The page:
CREDITS: One Credit

The course introduces five aspects of advanced theological research through a critical reading of Bernard Lonergan's Method in Theology. Lonergan's methodological approach is exemplified and complemented by rhetorical analysis, genetic analysis, source reading, clarification by contrast and systematic reasoning.

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Ecumenical Missional Ecclesiology

KNT5651HS L0101 SESSION: Fall 2016 INSTRUCTOR(S): Fensham, Charles James

COLLEGE: Knox College SCHEDULE: Tue TIME: 11:00 to 13:00

CREDITS: One Credit

This course will examine the development of Ecumenical Missional Ecclesiology in the 20th and 21st century with a focus on the dimensions of missional ecclesiology for the North American context. The course will explore the theological origins of ecumenical missional ecclesiology, the biblical and hermeneutical dimension of such theology, the present context and its relationship to such ecclesiology and the direction of ecumenical missional ecclesiology.

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Cross-cultural Religious Thought

TRT5671HF L0101 SESSION: Fall 2016 INSTRUCTOR(S): Khan, Abrahim H.

COLLEGE: Trinity College SCHEDULE: Mon TIME: 11:00 to 13:00

PRE-REQUISITES: A course in theology or philosophy of religion. CREDITS: One Credit

An examination of the idea of self in Hinduism and Islam through representative contemporary thinkers Rabindranath Tagore and Muhammad Iqbal respectively. How is self understood? What is its relation to the ideas of person and personal identity? What are the philosophical and theological presuppositions of the idea of self? Answers are supplemented by classical and other contemporary writings of the religious tradition in question, thereby accessing the worldview associated with that tradition. Introductory lecture, weekly student presentations and discussions or assigned readings.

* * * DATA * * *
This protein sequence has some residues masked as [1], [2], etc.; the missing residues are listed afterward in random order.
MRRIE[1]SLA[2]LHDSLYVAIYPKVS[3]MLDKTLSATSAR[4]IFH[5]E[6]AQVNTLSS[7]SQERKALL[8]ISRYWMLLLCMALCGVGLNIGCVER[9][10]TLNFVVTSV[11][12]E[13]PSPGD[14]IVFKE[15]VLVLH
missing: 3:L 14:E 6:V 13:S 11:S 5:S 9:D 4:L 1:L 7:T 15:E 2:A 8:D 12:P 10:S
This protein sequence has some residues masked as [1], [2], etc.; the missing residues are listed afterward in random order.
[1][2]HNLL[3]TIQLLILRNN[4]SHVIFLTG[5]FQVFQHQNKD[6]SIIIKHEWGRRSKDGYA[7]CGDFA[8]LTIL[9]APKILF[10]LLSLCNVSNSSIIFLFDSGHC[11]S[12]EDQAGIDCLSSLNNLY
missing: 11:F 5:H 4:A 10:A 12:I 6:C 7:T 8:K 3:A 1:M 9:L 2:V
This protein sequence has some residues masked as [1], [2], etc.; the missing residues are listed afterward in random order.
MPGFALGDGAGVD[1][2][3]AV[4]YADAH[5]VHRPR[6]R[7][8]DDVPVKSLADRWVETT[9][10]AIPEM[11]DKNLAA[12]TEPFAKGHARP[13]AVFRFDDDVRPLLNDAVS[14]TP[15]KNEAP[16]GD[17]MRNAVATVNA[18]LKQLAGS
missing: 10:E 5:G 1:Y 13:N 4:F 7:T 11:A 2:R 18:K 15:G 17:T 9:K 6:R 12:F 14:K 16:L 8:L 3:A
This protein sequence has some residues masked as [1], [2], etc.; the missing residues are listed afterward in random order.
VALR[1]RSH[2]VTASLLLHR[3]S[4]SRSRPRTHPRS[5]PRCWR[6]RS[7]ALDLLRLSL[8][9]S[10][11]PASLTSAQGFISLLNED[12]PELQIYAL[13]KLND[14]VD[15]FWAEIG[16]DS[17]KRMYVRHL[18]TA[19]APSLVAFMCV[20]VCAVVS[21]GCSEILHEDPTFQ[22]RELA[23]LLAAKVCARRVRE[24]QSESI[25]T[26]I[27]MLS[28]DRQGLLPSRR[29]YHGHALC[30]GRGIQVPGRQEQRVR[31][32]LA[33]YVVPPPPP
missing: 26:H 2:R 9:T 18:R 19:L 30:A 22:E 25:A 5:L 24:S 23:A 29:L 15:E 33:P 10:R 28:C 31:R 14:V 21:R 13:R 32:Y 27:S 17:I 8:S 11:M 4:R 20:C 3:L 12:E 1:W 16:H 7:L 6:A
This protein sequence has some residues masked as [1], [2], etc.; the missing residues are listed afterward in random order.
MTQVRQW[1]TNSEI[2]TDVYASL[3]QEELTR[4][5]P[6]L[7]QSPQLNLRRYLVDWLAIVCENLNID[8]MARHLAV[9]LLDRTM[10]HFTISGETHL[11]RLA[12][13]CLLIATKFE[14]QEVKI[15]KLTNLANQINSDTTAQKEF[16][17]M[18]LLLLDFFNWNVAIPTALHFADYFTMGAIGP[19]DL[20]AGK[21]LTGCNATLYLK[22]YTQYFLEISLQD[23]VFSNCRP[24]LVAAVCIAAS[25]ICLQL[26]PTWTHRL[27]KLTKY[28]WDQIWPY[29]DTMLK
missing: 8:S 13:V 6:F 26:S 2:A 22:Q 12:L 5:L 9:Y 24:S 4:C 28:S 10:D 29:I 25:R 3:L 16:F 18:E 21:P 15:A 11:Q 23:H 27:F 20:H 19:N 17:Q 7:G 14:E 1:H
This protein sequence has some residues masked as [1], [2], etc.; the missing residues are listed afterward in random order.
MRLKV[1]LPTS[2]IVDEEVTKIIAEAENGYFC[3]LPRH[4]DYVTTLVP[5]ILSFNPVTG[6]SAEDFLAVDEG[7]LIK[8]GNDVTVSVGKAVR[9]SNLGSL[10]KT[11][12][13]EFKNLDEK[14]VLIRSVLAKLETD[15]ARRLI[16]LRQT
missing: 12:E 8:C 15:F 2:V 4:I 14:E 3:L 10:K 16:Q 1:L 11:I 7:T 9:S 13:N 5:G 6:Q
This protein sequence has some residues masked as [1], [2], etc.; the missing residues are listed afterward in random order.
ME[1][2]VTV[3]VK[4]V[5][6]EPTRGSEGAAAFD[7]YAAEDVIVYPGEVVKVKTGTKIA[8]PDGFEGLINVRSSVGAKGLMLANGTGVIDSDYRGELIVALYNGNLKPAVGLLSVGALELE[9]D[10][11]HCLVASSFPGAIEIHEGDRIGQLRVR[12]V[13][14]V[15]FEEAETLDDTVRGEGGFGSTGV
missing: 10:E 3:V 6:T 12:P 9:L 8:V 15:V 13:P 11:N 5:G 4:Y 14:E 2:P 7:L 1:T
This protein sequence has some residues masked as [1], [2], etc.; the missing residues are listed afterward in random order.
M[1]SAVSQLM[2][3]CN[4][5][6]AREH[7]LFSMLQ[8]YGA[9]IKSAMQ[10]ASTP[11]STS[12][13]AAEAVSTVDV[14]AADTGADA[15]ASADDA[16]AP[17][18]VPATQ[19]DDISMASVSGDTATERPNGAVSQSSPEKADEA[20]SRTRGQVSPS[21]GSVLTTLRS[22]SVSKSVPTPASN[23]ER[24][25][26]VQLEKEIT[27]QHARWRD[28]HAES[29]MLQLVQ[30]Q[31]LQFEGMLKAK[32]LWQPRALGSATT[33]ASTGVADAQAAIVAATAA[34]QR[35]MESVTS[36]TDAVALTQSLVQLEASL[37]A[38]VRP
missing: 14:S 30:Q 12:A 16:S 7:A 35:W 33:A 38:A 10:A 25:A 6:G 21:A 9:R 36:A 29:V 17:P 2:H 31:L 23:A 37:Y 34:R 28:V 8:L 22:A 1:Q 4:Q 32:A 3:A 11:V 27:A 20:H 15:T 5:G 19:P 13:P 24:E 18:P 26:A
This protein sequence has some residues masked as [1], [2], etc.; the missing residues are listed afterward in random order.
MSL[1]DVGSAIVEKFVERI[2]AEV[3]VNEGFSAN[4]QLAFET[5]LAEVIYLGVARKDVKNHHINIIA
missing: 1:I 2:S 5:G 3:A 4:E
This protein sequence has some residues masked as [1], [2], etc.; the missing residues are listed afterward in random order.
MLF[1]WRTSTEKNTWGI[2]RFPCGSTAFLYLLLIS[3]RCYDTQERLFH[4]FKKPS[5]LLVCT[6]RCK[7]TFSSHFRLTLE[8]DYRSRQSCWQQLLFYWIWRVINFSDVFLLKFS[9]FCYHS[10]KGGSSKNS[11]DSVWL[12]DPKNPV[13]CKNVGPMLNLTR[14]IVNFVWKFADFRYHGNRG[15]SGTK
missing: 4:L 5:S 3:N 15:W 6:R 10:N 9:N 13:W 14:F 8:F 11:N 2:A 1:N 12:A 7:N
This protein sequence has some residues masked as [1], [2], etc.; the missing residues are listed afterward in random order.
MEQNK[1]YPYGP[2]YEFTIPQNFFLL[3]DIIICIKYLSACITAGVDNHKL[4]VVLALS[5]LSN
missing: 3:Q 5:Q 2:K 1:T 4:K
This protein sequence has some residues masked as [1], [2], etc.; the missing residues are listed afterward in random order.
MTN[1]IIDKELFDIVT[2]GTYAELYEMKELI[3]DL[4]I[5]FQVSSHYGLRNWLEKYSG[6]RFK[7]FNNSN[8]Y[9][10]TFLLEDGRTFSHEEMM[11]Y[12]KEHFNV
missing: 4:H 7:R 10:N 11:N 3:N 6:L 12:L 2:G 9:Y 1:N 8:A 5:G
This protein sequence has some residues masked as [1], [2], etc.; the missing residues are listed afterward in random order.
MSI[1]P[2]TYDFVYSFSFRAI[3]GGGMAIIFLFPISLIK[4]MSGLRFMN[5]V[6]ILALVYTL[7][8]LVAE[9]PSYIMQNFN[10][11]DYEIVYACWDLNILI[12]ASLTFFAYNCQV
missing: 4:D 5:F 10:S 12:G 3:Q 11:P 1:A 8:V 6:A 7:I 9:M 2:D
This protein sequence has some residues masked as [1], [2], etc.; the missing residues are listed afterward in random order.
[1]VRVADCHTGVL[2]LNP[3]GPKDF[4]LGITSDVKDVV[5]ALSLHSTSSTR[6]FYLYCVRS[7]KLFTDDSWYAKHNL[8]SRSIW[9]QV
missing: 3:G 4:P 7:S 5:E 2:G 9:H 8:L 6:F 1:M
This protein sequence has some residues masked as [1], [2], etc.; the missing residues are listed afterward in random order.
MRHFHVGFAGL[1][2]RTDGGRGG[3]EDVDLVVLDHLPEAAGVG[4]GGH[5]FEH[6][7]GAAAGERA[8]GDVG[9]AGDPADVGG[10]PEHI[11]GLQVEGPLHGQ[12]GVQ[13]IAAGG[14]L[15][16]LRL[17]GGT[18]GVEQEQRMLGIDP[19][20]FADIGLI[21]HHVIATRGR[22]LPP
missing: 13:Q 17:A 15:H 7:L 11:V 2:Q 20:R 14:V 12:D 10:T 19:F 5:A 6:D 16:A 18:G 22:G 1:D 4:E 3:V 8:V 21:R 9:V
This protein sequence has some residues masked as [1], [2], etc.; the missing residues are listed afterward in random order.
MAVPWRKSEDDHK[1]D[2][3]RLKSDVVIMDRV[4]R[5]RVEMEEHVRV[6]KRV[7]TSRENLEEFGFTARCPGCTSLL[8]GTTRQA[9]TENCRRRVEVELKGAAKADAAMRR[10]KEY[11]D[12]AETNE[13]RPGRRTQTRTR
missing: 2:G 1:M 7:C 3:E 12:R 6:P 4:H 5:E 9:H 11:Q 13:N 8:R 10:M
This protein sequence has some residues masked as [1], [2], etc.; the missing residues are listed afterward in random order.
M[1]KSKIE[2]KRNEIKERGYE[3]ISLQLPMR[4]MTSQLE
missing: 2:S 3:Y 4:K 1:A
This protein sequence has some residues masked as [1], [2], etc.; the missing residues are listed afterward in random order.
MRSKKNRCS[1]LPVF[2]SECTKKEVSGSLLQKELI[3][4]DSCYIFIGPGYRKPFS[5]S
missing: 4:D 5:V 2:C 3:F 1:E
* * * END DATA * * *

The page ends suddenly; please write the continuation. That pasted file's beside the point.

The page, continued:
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Nietzsche, Foucault and the Genealogical Approach to the History of Philosophy

ICH5710HF L0101 SESSION: Fall 2016 INSTRUCTOR(S): Sweetman, Robert

COLLEGE: Institute for Christian Studies SCHEDULE: Tue TIME: 9:30 to 12:30

CREDITS: One Credit

This seminar examines that philosophical approach to the history of philosophy that travels under the name of genealogy. It does so in terms of close readings of selected texts of the tradition's two major figures: Friederich Nietzsche and Michel Foucault against the backdrop of a number of ancient and medieval examples of protreptic rhetoric. It thereby attests the thesis that contemporary genealogy is the latest manifestation of the protreptic tradition in the history of philosophy, i.e., a deliberative rhetoric designed to exhort recipients to turn (convertere) from harm to health, from falsehood to truth, from the base to the noble.

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Myth/Religion, Theology, and Science in the "Academy" - Cancelled on Jun 27, 2016

TRT5741HF L0101 SESSION: Fall 2016 INSTRUCTOR(S): Wiebe, Donald

COLLEGE: Trinity College SCHEDULE: Wed TIME: 11:00 to 13:00

CREDITS: One Credit

This course will trace what one might call the "back history" to the emergence of the study of religion as a modern scientific enterprise as it emerged in the latter part of the nineteenth century as preparation for understanding the conditions that underlie a proper study of religious thought and behaviour in the context of the modern research university. This will include a review of the cognitive capacities that made the emergence of science as a cultural value possible, as well as a review of the prehistory and historical development of the scientific enterprise that essentially defines the nature of the modern research university.